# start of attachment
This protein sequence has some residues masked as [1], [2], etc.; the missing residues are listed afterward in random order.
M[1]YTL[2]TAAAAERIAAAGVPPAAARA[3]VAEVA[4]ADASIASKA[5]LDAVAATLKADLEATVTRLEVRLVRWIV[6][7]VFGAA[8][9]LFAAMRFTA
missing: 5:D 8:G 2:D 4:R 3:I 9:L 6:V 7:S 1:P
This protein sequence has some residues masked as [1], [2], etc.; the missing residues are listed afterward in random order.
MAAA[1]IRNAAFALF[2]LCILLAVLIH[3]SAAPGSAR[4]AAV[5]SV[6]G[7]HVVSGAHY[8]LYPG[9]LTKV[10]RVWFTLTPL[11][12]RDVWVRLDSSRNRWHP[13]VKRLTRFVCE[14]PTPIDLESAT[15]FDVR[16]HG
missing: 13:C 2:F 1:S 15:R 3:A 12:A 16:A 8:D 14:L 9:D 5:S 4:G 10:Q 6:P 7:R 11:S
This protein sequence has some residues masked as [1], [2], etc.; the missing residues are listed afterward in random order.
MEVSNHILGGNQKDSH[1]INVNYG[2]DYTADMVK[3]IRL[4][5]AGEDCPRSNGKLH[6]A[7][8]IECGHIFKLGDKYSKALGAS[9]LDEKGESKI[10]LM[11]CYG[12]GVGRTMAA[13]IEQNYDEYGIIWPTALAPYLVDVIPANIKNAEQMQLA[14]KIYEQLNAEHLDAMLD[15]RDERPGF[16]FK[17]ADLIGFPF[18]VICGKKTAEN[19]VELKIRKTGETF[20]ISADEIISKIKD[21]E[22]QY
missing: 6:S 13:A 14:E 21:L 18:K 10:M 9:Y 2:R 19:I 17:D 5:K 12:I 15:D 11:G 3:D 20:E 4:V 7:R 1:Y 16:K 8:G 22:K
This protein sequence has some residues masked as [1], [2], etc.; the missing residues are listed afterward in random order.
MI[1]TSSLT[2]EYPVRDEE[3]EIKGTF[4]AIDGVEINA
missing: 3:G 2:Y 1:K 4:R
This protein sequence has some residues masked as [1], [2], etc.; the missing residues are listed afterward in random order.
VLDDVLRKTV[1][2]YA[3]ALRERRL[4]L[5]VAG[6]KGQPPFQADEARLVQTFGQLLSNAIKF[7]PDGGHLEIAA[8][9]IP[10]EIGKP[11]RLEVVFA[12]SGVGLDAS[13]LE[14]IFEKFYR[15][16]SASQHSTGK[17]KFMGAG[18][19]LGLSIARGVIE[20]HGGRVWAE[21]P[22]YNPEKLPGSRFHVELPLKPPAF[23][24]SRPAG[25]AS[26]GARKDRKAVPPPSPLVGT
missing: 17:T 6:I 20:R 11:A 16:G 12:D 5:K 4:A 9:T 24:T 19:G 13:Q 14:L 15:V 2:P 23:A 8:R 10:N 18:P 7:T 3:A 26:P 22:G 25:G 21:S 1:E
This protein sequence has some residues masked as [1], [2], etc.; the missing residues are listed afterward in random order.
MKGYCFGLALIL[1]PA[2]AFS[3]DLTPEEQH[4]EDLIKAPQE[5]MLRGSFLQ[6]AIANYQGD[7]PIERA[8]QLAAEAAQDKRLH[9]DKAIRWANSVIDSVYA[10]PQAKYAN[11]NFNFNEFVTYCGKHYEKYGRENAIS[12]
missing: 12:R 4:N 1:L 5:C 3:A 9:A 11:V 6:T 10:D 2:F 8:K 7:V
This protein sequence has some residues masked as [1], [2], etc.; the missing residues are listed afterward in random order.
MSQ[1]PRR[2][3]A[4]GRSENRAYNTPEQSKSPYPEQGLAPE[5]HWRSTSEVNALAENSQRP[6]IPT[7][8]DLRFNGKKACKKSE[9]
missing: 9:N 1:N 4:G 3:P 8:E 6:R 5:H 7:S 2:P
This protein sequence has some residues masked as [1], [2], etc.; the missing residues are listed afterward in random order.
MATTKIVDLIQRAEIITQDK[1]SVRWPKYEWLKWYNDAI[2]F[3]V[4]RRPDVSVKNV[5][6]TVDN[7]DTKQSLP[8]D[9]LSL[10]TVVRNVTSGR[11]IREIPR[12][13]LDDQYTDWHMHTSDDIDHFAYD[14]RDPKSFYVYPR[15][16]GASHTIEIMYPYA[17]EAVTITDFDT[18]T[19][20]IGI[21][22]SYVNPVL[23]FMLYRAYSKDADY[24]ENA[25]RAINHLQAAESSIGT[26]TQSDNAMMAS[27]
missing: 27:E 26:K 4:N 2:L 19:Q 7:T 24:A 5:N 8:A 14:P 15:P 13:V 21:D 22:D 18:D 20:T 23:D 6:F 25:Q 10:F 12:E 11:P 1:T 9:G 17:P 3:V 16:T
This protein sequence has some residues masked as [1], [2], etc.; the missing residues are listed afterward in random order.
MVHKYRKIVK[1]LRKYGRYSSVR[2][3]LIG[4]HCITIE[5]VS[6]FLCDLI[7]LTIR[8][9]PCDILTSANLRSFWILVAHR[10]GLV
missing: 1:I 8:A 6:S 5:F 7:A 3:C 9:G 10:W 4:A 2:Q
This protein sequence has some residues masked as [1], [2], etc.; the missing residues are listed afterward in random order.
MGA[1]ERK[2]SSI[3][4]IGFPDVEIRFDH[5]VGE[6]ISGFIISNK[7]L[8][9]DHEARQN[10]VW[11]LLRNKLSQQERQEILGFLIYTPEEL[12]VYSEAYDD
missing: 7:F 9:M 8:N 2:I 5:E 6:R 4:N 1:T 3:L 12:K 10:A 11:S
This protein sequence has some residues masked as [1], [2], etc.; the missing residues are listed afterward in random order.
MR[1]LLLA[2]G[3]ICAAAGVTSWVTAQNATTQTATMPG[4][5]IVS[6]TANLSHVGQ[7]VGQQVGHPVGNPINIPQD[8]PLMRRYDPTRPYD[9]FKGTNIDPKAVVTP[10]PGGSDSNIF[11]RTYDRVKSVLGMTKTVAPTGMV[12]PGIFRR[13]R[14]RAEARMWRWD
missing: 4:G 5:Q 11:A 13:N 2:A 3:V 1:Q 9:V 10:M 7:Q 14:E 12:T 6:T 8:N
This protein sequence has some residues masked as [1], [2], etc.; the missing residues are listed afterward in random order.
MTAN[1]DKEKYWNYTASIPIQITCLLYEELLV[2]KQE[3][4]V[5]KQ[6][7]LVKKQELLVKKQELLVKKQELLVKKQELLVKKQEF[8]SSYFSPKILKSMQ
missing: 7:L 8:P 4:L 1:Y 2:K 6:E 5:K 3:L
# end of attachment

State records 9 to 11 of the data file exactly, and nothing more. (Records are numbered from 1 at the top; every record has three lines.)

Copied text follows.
This protein sequence has some residues masked as [1], [2], etc.; the missing residues are listed afterward in random order.
MVHKYRKIVK[1]LRKYGRYSSVR[2][3]LIG[4]HCITIE[5]VS[6]FLCDLI[7]LTIR[8][9]PCDILTSANLRSFWILVAHR[10]GLV
missing: 1:I 8:A 6:S 5:F 7:A 3:C 9:G 10:W 4:A 2:Q
This protein sequence has some residues masked as [1], [2], etc.; the missing residues are listed afterward in random order.
MGA[1]ERK[2]SSI[3][4]IGFPDVEIRFDH[5]VGE[6]ISGFIISNK[7]L[8][9]DHEARQN[10]VW[11]LLRNKLSQQERQEILGFLIYTPEEL[12]VYSEAYDD
missing: 7:F 9:M 8:N 2:I 5:E 6:R 4:N 1:T 3:L 12:K 10:A 11:S
This protein sequence has some residues masked as [1], [2], etc.; the missing residues are listed afterward in random order.
MR[1]LLLA[2]G[3]ICAAAGVTSWVTAQNATTQTATMPG[4][5]IVS[6]TANLSHVGQ[7]VGQQVGHPVGNPINIPQD[8]PLMRRYDPTRPYD[9]FKGTNIDPKAVVTP[10]PGGSDSNIF[11]RTYDRVKSVLGMTKTVAPTGMV[12]PGIFRR[13]R[14]RAEARMWRWD
missing: 4:G 5:Q 11:A 13:N 2:A 3:V 1:Q 9:V 10:M 7:Q 14:E 12:T 6:T 8:N